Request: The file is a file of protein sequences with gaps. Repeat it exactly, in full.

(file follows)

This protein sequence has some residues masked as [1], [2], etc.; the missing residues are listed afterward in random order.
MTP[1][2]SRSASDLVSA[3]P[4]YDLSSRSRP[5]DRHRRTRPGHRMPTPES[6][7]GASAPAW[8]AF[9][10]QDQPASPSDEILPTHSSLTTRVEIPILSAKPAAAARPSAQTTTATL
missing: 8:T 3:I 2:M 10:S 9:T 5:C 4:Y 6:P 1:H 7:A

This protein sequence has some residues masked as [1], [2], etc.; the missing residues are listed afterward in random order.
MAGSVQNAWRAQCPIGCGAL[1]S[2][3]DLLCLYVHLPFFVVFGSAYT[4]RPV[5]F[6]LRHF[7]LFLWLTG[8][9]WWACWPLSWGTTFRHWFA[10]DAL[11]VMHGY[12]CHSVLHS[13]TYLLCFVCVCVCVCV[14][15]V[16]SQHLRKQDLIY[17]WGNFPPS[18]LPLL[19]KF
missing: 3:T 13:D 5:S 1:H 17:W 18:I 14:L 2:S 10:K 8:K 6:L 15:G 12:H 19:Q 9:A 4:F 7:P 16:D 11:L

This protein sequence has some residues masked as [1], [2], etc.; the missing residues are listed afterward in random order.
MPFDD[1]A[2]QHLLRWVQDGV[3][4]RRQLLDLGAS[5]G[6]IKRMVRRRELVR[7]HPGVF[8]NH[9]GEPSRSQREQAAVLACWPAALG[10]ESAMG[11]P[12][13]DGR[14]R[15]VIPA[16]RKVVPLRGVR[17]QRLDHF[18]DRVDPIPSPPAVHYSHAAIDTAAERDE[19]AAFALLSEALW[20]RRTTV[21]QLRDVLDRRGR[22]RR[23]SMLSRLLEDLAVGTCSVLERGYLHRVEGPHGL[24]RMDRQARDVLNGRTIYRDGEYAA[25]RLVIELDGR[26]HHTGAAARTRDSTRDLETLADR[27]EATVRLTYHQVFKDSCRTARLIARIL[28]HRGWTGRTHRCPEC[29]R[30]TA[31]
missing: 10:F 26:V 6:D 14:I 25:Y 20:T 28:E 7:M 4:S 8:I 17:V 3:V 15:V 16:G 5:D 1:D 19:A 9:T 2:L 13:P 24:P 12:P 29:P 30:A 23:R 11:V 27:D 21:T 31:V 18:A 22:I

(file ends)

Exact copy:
This protein sequence has some residues masked as [1], [2], etc.; the missing residues are listed afterward in random order.
MTP[1][2]SRSASDLVSA[3]P[4]YDLSSRSRP[5]DRHRRTRPGHRMPTPES[6][7]GASAPAW[8]AF[9][10]QDQPASPSDEILPTHSSLTTRVEIPILSAKPAAAARPSAQTTTATL
missing: 8:T 3:I 2:M 10:S 9:T 5:C 4:Y 6:P 1:H 7:A

This protein sequence has some residues masked as [1], [2], etc.; the missing residues are listed afterward in random order.
MAGSVQNAWRAQCPIGCGAL[1]S[2][3]DLLCLYVHLPFFVVFGSAYT[4]RPV[5]F[6]LRHF[7]LFLWLTG[8][9]WWACWPLSWGTTFRHWFA[10]DAL[11]VMHGY[12]CHSVLHS[13]TYLLCFVCVCVCVCV[14][15]V[16]SQHLRKQDLIY[17]WGNFPPS[18]LPLL[19]KF
missing: 3:T 13:D 5:S 1:H 17:W 18:I 14:L 2:S 10:K 8:K 6:L 15:G 12:H 19:Q 9:A 4:F 7:P 16:D 11:L

This protein sequence has some residues masked as [1], [2], etc.; the missing residues are listed afterward in random order.
MPFDD[1]A[2]QHLLRWVQDGV[3][4]RRQLLDLGAS[5]G[6]IKRMVRRRELVR[7]HPGVF[8]NH[9]GEPSRSQREQAAVLACWPAALG[10]ESAMG[11]P[12][13]DGR[14]R[15]VIPA[16]RKVVPLRGVR[17]QRLDHF[18]DRVDPIPSPPAVHYSHAAIDTAAERDE[19]AAFALLSEALW[20]RRTTV[21]QLRDVLDRRGR[22]RR[23]SMLSRLLEDLAVGTCSVLERGYLHRVEGPHGL[24]RMDRQARDVLNGRTIYRDGEYAA[25]RLVIELDGR[26]HHTGAAARTRDSTRDLETLADR[27]EATVRLTYHQVFKDSCRTARLIARIL[28]HRGWTGRTHRCPEC[29]R[30]TA[31]
missing: 10:F 26:V 6:D 14:I 25:Y 20:T 28:E 7:M 4:S 8:I 17:V 3:V 15:V 16:G 5:D 1:D 19:A 9:T 2:L 13:P 24:P 12:P 29:P 30:A 23:R 11:V 27:D 21:T 31:V 18:A 22:I